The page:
Presidents of the Football Association

Arthur Pember (1863-1867)

Arthur Pember was present at the founding of the Football Association as a representative of N.N. Kilburn (usually explained as No Names)- he was also a member of Wanderers. Away from football Pember was a journalist of renown,  working mainly in the USA.

Ebenezer Cobb Morley (1867-74)

The Football Association's first secretary, Morley was from Kingston upon Hull, but moved to London in his twenties and played for Barnes. Morley wrote a letter to Bell's Life proposing that football needed a governing body to codify the rules. This led to the foundation of the FA. It was Morley who wrote the first draft of The Laws of The Game.
Morley played for Barnes against Richmond in the first ever game played under the 1863 rules and also represented London against Sheffield in 1866.

Colonel Sir Francis Arthur Marindin (1874-1890)

Marindin played in 2 FA Cup Finals for Royal Engineers and, in his capacity as president of the FA, acted as referee in 9 finals. . Despite this involvement in the game when it was rapidly evolving , when Marindin died in 1900 his obituary in The Times made no reference whatsoever to football.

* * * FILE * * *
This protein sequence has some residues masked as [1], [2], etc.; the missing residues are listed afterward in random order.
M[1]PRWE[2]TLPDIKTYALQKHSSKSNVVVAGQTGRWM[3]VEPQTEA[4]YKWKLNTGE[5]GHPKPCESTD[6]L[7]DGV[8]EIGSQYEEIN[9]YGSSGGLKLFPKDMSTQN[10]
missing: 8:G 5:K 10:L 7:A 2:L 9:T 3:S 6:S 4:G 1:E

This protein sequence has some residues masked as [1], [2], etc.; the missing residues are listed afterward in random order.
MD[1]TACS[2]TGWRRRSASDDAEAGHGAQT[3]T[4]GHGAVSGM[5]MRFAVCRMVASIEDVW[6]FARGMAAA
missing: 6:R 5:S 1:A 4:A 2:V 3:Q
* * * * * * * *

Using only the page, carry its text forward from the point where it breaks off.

Lord Kinnaird (1890-1923)

Lord Kinnaird had played in 9 FA Cup Finals (plus two replays), and was on the winning side 5 times.In 1873 he represented Scotland against England at The Oval, having earlier played in 3 of  the unofficial meetings between England and Scotland XIs in 1870-71. Lord Kinnaird passed away shortly before the opening of The Empire Stadium Wembley, having been President of the FA for 33 years.

Sir John Charles Clegg

Sir J.C Clegg was Sheffield through and through. He was a member of Sheffield F.C and represented Sheffield Association in a match against the FA in 1871 when Sheffield football was still a distinct game from the association code.  He competed in the first international match between England and Scotland in 1872- he reported feeling somewhat left out by his 'snobbish' southern teammates. Later a prominent referee (taking charge of the 1892 FA Cup Final) and Chairman of The Wednesday. He had a lifelong distaste for professionalism. During his tenure as FA president (he had been chairman from 1890)  Sir John became known as the Napoleon of Football.